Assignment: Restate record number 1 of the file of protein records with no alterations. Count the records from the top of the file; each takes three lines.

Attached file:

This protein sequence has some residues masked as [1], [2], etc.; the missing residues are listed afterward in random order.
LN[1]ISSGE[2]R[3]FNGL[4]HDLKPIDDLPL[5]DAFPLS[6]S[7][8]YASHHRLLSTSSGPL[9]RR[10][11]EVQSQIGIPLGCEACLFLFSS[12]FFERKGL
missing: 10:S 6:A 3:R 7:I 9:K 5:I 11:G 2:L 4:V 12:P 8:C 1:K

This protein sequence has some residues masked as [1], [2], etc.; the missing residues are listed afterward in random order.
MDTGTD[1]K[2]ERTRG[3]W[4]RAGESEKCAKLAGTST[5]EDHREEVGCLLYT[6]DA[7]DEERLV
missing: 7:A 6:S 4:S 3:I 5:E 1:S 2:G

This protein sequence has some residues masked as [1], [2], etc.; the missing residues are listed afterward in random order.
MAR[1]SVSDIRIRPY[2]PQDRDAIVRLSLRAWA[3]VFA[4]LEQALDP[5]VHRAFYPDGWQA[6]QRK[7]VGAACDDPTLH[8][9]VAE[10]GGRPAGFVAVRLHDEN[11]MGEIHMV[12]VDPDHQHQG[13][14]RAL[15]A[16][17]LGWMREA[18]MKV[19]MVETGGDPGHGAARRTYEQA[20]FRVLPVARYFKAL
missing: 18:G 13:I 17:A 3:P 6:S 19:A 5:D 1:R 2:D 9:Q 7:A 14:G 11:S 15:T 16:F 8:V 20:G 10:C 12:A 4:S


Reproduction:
This protein sequence has some residues masked as [1], [2], etc.; the missing residues are listed afterward in random order.
LN[1]ISSGE[2]R[3]FNGL[4]HDLKPIDDLPL[5]DAFPLS[6]S[7][8]YASHHRLLSTSSGPL[9]RR[10][11]EVQSQIGIPLGCEACLFLFSS[12]FFERKGL
missing: 10:S 6:A 3:R 7:I 9:K 5:I 11:G 2:L 4:V 12:P 8:C 1:K